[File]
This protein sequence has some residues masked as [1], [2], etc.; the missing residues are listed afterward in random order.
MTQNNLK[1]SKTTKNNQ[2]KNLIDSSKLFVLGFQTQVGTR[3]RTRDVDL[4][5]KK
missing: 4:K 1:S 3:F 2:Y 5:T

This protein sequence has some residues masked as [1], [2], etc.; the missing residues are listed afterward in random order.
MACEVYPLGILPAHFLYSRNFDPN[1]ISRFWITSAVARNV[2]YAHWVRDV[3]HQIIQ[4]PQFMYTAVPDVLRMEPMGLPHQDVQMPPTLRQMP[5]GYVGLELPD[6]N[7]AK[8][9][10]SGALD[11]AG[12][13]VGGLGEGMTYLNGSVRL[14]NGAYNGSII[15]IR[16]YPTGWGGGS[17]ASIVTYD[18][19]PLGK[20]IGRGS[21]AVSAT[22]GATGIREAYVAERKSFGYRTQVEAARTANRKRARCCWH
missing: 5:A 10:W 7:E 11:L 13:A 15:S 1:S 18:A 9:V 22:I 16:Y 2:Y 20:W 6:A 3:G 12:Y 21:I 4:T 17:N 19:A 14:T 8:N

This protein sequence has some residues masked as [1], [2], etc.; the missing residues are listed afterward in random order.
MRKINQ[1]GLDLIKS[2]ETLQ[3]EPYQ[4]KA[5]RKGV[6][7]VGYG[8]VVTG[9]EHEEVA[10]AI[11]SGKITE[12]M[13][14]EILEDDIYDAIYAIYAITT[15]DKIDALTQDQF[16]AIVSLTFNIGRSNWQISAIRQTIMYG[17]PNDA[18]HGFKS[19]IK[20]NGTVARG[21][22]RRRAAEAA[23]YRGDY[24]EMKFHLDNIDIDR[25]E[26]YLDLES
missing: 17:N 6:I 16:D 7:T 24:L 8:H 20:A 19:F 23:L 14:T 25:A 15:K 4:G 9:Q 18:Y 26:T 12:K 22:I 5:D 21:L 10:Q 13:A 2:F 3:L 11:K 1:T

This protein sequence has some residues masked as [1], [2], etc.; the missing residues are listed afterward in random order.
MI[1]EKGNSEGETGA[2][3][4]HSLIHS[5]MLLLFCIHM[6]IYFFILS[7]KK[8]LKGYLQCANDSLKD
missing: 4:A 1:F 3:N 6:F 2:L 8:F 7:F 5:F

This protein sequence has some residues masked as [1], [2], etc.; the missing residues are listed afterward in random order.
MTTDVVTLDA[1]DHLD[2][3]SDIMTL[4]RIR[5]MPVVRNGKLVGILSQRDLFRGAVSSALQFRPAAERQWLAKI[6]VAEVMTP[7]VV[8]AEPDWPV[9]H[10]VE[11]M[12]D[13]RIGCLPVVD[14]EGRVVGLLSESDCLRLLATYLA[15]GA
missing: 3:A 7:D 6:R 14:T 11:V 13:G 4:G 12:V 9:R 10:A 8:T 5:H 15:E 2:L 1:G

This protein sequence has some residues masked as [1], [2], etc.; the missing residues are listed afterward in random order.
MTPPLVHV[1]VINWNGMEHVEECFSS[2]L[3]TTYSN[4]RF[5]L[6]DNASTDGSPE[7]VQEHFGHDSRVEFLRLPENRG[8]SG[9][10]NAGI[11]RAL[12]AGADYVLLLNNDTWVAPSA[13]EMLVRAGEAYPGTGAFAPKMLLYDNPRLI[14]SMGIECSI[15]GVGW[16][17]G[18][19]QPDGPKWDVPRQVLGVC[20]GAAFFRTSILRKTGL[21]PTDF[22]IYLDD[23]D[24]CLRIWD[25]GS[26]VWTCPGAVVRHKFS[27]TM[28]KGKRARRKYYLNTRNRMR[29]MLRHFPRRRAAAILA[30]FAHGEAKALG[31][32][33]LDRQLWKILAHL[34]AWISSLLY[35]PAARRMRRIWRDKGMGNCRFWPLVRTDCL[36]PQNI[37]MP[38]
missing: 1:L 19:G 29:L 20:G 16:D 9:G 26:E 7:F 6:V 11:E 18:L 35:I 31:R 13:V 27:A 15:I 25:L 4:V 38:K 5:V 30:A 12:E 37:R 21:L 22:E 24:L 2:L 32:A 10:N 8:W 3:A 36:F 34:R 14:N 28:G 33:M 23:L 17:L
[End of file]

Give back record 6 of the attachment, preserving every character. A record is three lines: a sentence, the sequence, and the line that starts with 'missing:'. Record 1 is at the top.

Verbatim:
This protein sequence has some residues masked as [1], [2], etc.; the missing residues are listed afterward in random order.
MTPPLVHV[1]VINWNGMEHVEECFSS[2]L[3]TTYSN[4]RF[5]L[6]DNASTDGSPE[7]VQEHFGHDSRVEFLRLPENRG[8]SG[9][10]NAGI[11]RAL[12]AGADYVLLLNNDTWVAPSA[13]EMLVRAGEAYPGTGAFAPKMLLYDNPRLI[14]SMGIECSI[15]GVGW[16][17]G[18][19]QPDGPKWDVPRQVLGVC[20]GAAFFRTSILRKTGL[21]PTDF[22]IYLDD[23]D[24]CLRIWD[25]GS[26]VWTCPGAVVRHKFS[27]TM[28]KGKRARRKYYLNTRNRMR[29]MLRHFPRRRAAAILA[30]FAHGEAKALG[31][32][33]LDRQLWKILAHL[34]AWISSLLY[35]PAARRMRRIWRDKGMGNCRFWPLVRTDCL[36]PQNI[37]MP[38]
missing: 1:L 19:G 29:L 20:G 16:D 9:G 26:E 7:F 6:V 11:E 18:L 35:I 31:R 13:V 27:A 15:I 25:L 4:V 38:K 5:V 30:A 12:E 37:R 21:L 22:E 24:L 2:L 32:A 10:N 8:W 3:A 36:F 34:R 14:N 28:G 33:M 23:L 17:L